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Luck and Circumstance: A Coming of Age in Hollywood, New York, and Points Beyond

Michael Lindsay-Hogg

By Jesse Kornbluth
Published: Oct 31, 2011
Category: Memoir

Orson Welles? 

Or Michael Lindsay-Hogg?
 
When I met Michael in l985, the possibility that he was the son of the genius who co-wrote, produced, directed and starred in “Citizen Kane” was of very minor interest to me.
 
Nor — though I was pretty much addicted to music — did I care that he was among the pioneers of the rock video, making promo films for the Rolling Stones and The Beatles (he also directed their breaking-up film, “Let It Be”) or that he had just come off the triumph of the incendiary “Normal Heart” at the Public Theater. Only one of his credits jumped out at me: the movie of Athol Fugard’s play, “Master Harold…and the Boys.” That year, I was obsessed with the idea of filming — as a Western — J.M. Coetzee’s allegorical novel, Waiting for the Barbarians, and I wanted Michael to direct it. 
 
We never got the movie made. But there were dinners that were almost as satisfying, with Michael talking, talking, and the rest of us listening, listening. He was a great storyteller, and although the stories were about famous people, you never thought he was name-dropping, because his mother was Geraldine Fitzgerald, who was so sensational in "Dark Victory" and "Wuthering Heights," and her friends were Hollywood and theater royalty, and, in a rock and roll way, so was Michael.
 
And now, all these years later, we have his memoir, “Luck and Circumstance: A Coming of Age in Hollywood, New York, and Points Beyond.” It’s a curious book. On the surface, it’s an exploration of Michael’s paternity, about which his mother had persistently lied. His father, she insisted, was Edward Lindsay-Hogg, an English baronet who was tall and dark and thin and lived in Ireland. Michael was to ignore all rumors to the contrary. “We [Orson and I] would go out for dinner together,” she told her son. “And you know how people can put two and two together and make three.”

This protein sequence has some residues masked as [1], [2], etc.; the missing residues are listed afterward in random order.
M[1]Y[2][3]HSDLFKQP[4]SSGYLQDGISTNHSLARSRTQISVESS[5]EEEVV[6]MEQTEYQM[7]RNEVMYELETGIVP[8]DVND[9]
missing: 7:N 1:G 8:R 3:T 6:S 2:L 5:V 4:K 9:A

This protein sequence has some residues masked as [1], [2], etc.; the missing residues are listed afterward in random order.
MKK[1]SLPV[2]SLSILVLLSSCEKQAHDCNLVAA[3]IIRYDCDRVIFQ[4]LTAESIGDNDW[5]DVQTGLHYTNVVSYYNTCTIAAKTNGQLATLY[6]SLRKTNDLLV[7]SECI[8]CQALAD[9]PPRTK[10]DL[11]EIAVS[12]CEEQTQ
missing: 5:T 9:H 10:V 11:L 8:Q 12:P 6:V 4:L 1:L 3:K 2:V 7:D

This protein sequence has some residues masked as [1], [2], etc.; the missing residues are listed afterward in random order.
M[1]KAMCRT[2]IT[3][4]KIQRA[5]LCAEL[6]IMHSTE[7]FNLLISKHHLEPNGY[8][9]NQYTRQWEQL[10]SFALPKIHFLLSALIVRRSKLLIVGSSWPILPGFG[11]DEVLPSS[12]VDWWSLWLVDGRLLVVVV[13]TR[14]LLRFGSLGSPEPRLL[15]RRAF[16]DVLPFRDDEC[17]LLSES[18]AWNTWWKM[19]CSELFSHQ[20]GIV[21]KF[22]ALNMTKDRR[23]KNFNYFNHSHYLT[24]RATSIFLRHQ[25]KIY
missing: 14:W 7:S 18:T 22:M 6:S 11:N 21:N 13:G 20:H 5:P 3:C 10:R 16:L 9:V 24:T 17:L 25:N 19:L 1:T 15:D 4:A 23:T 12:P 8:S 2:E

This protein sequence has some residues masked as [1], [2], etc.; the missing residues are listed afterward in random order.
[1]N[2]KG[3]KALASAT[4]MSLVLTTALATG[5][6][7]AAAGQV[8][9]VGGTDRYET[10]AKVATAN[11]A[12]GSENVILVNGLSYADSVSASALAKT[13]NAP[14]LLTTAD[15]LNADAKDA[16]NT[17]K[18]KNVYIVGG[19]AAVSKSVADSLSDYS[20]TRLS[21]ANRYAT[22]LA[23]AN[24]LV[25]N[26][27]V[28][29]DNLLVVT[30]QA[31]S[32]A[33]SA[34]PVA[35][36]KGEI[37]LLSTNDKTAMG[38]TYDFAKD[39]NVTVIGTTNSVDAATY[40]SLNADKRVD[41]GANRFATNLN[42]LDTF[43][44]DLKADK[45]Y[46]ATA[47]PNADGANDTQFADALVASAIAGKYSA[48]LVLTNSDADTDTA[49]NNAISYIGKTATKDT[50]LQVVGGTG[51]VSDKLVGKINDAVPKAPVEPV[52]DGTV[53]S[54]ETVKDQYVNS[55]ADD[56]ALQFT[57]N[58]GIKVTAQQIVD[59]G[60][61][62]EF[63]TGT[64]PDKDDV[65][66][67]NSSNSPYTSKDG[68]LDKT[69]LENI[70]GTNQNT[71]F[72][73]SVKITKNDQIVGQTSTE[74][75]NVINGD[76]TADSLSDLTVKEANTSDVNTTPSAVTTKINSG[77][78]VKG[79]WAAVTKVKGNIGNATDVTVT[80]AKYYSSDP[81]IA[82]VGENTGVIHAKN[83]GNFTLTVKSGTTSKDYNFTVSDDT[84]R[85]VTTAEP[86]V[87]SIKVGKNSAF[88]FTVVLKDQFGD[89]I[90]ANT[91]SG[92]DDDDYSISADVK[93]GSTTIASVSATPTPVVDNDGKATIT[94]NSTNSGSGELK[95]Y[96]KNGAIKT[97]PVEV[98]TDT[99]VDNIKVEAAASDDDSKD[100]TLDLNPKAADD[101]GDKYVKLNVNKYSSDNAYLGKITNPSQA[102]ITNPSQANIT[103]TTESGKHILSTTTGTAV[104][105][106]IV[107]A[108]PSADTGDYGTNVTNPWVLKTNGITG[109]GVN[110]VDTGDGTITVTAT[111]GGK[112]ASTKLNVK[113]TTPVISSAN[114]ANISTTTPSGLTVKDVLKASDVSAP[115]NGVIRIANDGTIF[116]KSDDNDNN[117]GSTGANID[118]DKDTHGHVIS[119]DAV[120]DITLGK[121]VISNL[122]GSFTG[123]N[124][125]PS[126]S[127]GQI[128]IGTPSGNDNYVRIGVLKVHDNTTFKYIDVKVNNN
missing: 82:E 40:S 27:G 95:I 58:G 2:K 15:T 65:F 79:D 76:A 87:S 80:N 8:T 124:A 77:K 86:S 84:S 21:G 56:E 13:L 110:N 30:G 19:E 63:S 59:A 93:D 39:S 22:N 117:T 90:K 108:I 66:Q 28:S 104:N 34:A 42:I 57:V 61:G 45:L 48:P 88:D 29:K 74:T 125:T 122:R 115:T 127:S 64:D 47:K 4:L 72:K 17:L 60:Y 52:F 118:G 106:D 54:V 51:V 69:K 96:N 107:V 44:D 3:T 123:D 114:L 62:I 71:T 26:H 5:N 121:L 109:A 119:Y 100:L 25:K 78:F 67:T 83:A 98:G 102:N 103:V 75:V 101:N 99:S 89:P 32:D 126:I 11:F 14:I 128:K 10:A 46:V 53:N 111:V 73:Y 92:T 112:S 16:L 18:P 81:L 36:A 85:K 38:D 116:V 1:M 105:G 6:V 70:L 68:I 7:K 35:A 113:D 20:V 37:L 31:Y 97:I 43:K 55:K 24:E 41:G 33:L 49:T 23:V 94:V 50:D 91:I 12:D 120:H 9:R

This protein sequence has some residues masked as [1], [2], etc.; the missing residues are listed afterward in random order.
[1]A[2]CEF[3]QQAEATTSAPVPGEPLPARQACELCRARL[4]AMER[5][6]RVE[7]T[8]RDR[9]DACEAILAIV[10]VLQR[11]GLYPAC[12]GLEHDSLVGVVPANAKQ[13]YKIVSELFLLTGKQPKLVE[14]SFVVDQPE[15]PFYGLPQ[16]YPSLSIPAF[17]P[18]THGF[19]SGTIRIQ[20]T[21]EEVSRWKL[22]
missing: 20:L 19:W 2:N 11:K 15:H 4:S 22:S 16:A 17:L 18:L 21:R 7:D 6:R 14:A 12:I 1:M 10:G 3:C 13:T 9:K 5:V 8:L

Well, they did make three, as Michael learns at the end of the book from his mother’s friend and his own sometime lover, Gloria Vanderbilt. I spoil nothing by telling you this, for the link is everywhere in the reviews and publicity. But the frame of the book that reviewers are praising obscures its real charm, which is Michael Lindsay-Hogg, talking, talking for 272 pages. [To buy the book from Amazon, click here. For the Kindle edition, click here.] 
  
Picture a Brit, cigar in his fingers, a glass half full of some golden liquid, the meal finished, the night getting on. He is slim and elegant now, but he is telling you about his childhood, when his nickname was Pudge Hoag. Then, when he is fourteen, his mother takes him to a play rehearsal. He meets an actor, Roddy McDowell. And the director, Sidney Lumet. “A few days later, I, Michael, was back at school and was again Pudge Hoag, but it didn’t matter because I knew where I was going.”
 
The next year, his mother is Goneril in “King Lear,” directed by Orson Welles. Again she takes her son to a rehearsal. And here…well, let me quote:
 
As he passed behind the seat I was sitting in, my left arm over the seat behind me, Orson stopped.